Celebrities Unqualified to Give Political Endorsements
There have been so many debates and interviews and columns and profiles and polls, it’s hard to believe the election for president is still about 11 months away. Recently, celebrity endorsements have been making news, with Oprah Winfrey saying she would campaign for Barack Obama and Barbra Streisand making the not-so-stunning announcement that she was supporting Hillary Clinton.
There are reasons, of course, why candidates welcome such help. First, there’s the bonanza of free publicity. With so many names and faces vying for attention, what could be better than the burst of news such endorsements bring? There’s also the burst of money these high-profile celebs can bring in themselves and attract from others. Then there’s the extra attention and excitement these stars engender when they appear at a candidate’s political events. It’s far easier to attract a crowd in Des Moines if a big TV, movie or recording star is standing next to the politician.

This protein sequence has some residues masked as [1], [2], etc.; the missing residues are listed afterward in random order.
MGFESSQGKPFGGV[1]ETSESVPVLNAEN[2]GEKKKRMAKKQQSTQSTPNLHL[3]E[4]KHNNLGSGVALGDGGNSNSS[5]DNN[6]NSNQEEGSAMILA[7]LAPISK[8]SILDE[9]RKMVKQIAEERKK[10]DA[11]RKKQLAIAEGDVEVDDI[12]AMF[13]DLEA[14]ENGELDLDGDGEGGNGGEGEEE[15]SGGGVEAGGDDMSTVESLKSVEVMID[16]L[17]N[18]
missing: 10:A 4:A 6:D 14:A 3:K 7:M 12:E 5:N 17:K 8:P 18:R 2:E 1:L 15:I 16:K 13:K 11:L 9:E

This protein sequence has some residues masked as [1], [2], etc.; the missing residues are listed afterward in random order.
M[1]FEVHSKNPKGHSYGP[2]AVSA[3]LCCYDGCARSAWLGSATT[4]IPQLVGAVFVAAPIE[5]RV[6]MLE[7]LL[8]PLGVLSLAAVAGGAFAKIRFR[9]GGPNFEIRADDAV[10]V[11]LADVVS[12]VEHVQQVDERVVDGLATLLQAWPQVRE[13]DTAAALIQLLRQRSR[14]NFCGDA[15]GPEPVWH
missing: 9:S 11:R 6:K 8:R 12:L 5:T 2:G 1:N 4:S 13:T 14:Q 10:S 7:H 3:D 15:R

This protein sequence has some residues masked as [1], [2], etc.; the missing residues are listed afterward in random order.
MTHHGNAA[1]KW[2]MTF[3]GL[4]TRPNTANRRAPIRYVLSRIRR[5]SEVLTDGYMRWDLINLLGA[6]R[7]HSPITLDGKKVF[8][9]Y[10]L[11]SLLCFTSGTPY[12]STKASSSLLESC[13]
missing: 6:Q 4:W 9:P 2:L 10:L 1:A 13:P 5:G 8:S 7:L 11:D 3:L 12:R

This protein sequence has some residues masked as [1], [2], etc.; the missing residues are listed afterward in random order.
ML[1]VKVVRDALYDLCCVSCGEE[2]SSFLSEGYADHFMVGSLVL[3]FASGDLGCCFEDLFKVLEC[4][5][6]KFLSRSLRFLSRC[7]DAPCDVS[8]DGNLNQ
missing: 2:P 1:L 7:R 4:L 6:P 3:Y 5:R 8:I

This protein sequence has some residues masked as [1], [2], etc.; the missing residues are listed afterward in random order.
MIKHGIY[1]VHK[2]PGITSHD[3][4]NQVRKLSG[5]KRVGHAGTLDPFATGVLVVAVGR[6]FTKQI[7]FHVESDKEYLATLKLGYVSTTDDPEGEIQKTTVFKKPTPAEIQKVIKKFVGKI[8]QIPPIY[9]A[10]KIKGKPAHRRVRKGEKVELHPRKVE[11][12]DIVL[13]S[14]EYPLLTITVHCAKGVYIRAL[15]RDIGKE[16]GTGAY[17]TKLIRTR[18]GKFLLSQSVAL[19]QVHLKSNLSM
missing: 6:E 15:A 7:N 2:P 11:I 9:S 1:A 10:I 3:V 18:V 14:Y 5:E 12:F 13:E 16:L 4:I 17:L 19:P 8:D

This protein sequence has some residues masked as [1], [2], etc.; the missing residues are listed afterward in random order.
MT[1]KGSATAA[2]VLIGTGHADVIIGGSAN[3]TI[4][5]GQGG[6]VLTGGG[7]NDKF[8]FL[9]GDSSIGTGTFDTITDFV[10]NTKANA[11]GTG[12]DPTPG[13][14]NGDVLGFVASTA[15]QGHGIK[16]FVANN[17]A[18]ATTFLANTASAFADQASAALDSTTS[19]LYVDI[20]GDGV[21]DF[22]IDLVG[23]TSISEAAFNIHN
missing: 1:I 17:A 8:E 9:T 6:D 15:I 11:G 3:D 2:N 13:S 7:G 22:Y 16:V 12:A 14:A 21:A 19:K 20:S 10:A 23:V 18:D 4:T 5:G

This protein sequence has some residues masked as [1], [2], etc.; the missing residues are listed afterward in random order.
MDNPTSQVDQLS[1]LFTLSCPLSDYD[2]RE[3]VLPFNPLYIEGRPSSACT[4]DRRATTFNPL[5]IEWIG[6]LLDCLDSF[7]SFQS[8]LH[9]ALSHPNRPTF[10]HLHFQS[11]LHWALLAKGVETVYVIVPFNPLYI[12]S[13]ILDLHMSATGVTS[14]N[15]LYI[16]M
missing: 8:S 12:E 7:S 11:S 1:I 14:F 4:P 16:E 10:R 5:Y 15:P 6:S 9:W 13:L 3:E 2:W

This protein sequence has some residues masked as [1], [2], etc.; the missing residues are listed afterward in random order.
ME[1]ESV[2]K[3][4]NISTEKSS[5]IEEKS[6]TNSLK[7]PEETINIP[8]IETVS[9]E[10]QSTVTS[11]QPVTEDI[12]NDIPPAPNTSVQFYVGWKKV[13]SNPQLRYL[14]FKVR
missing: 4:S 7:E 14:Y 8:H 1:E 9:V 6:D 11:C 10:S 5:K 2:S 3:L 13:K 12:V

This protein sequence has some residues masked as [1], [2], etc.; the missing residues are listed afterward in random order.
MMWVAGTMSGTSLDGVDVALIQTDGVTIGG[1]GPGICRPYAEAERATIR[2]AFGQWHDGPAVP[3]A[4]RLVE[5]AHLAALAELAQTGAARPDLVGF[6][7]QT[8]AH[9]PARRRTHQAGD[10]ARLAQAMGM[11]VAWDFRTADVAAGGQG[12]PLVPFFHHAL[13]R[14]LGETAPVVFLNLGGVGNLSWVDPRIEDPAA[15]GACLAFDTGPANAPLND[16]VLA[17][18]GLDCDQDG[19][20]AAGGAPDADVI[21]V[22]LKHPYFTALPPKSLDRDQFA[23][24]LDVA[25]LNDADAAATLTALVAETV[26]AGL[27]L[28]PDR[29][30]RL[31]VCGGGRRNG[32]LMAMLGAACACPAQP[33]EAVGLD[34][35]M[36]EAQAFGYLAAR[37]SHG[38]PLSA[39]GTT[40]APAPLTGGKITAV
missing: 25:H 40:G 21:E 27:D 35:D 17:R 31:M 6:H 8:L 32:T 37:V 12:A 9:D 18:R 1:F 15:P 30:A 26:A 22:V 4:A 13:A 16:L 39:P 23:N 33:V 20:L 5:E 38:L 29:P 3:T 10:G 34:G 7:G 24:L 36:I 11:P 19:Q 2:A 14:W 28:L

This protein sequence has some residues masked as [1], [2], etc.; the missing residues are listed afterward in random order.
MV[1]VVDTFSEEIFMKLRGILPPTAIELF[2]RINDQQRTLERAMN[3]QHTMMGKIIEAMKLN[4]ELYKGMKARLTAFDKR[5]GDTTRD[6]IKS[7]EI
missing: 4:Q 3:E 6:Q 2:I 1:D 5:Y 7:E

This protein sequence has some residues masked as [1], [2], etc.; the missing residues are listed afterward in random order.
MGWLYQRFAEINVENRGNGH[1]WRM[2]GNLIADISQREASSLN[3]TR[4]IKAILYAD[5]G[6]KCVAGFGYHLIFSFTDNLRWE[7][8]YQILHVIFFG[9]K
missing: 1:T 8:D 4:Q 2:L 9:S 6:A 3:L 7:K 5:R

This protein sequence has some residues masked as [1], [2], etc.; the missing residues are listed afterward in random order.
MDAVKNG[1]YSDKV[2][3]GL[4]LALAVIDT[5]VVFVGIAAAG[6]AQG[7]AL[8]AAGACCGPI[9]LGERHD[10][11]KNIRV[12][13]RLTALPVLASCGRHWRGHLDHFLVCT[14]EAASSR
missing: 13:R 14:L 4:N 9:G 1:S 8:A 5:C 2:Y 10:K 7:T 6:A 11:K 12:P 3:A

Putting those obvious benefits aside, the question remains: do these endorsements really translate into votes? Does anyone decide which candidate to choose based on the recommendation of a TV talk show host or a singer/actress? If any group of citizens is uniquely unqualified to tell someone else how to vote, it’s those of us who live in the sheltered, privileged arena of celebrityhood. It’s one thing to buy an ab machine because Chuck Norris recommends it (he’s in good shape, isn’t he?) or a grill because George Foreman’s name is on it (he’s a great guy, so it must be a great grill!), but the idea of choosing the Leader of the Free World based on the advice of someone who lives in the cloistered world of stardom seems a bit loony to me.
This is America, and we celebrities have just as much right as anyone else to speak up about any issue. The problem is that more attention is paid to what we say because we’re well known. But why should that matter? O.J. Simpson is one of the world’s best-known celebrities, but I can’t imagine anyone following his lead in a voting booth.
I suppose anything that gets people engaged in the political process is a good thing, but the idea that a gold record, a top-ten TV show or an Oscar translates into some sort of political wisdom doesn’t make much sense to me. Trust me, one’s view of the world isn’t any clearer from the back seat of a limo.